Sunday, February 23, 2014

Comparison of sulfur hexafluoride microbubble (SonoVue)-enhanced myocardial contrast echocardiography with gated single-photon emission computed tomography for detection of significant coronary artery disease: a large European multicenter study.

Comparison of sulfur hexafluoride microbubble (SonoVue)-enhanced myocardial contrast echocardiography with gated single-photon emission computed tomography for detection of significant coronary artery disease: a large European multicenter study.
J Am Coll Cardiol. 2013 Oct 8;62(15):1353-61
Authors: Senior R, Moreo A, Gaibazzi N, Agati L, Tiemann K, Shivalkar B, von Bardeleben S, Galiuto L, Lardoux H, Trocino G, CarriĆ³ I, Le Guludec D, Sambuceti G, Becher H, Colonna P, Ten Cate F, Bramucci E, Cohen A, Bezante G, Aggeli C, Kasprzak JD

OBJECTIVES: The purpose of this study was to compare sulfur hexafluoride microbubble (SonoVue)-enhanced myocardial contrast echocardiography (MCE) with single-photon emission computed tomography (SPECT) relative to coronary angiography (CA) for assessment of coronary artery disease (CAD).
BACKGROUND: Small-scale studies have shown that myocardial perfusion assessed by SonoVue-enhanced MCE is a viable alternative to SPECT for CAD assessment. However, large multicenter studies are lacking.
METHODS: Patients referred for myocardial ischemia testing at 34 centers underwent rest/vasodilator SonoVue-enhanced flash-replenishment MCE, standard (99m)Tc-labeled electrocardiography-gated SPECT, and quantitative CA within 1 month. Myocardial ischemia assessments by 3 independent, blinded readers for MCE and 3 readers for SPECT were collapsed into 1 diagnosis per patient per technique and were compared to CA (reference standard) read by 1 independent blinded reader.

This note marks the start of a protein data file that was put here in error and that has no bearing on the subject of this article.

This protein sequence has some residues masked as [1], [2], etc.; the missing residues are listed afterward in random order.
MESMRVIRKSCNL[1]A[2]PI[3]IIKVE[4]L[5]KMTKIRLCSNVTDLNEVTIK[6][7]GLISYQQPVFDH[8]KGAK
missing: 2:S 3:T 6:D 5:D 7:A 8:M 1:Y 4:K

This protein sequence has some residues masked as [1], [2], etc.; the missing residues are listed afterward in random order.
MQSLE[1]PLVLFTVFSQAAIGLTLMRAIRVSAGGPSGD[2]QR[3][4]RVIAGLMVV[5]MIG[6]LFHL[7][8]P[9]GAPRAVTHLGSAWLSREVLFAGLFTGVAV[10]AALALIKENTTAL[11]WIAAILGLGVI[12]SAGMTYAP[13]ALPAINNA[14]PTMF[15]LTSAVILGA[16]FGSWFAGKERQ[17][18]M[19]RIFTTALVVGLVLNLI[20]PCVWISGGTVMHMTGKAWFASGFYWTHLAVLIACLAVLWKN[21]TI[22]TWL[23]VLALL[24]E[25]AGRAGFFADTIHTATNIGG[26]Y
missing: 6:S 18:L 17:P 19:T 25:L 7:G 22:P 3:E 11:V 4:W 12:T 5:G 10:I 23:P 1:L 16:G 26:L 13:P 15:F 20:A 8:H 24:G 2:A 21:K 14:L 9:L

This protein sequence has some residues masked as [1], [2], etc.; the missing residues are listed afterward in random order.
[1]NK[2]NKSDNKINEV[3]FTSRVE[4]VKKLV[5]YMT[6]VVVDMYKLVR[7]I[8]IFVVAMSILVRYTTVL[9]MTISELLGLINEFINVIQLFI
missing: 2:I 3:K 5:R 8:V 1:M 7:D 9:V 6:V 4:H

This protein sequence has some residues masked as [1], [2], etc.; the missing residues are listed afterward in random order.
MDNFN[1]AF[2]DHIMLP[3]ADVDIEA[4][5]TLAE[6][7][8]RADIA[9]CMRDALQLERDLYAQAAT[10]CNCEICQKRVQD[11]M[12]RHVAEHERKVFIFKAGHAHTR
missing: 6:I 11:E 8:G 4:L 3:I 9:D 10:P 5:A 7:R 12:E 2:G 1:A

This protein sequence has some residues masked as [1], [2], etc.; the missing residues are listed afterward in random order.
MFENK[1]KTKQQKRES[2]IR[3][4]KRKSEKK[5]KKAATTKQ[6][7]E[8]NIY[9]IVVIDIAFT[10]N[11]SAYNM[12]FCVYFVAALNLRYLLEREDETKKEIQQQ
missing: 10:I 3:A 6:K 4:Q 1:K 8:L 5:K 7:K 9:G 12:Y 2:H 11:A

RESULTS: Of 628 enrolled patients who received SonoVue (71% males; mean age: 64 years; >1 cardiovascular [CV] risk factor in 99% of patients) 516 patients underwent all 3 examinations, of whom 161 (31.2%) had ≥70% stenosis (131 had single-vessel disease [SVD]; 30 had multivessel disease), and 310 (60.1%) had ≥50% stenosis. Higher sensitivity was obtained with MCE than with SPECT (75.2% vs. 49.1%, respectively; p < 0.0001), although specificity was lower (52.4% vs. 80.6%, respectively; p < 0.0001) for ≥70% stenosis. Similar findings were obtained for patients with ≥50% stenosis. Sensitivity levels for detection of SVD and proximal disease for ≥70% stenosis were higher for MCE (72.5% vs. 42.7%, respectively; p < 0.0001; 80% vs. 58%, respectively; p = 0.005, respectively).
CONCLUSIONS: SonoVue-enhanced MCE demonstrated superior sensitivity but lower specificity for detection of CAD compared to SPECT in a population with a high incidence of CV risk factors and intermediate-high prevalence of CAD. (A phase III study to compare SonoVue® enhanced myocardial echocardiography [MCE] to single photon emission computerized tomography [ECG-GATED SPECT], at rest and at peak of low-dose Dipyridamole stress test, in the assessment of significant coronary artery disease [CAD] in patients with suspect or known CAD using Coronary Angiography as Gold Standard-SonoVue MCE vs SPECT; EUCTR2007-003492-39-GR).

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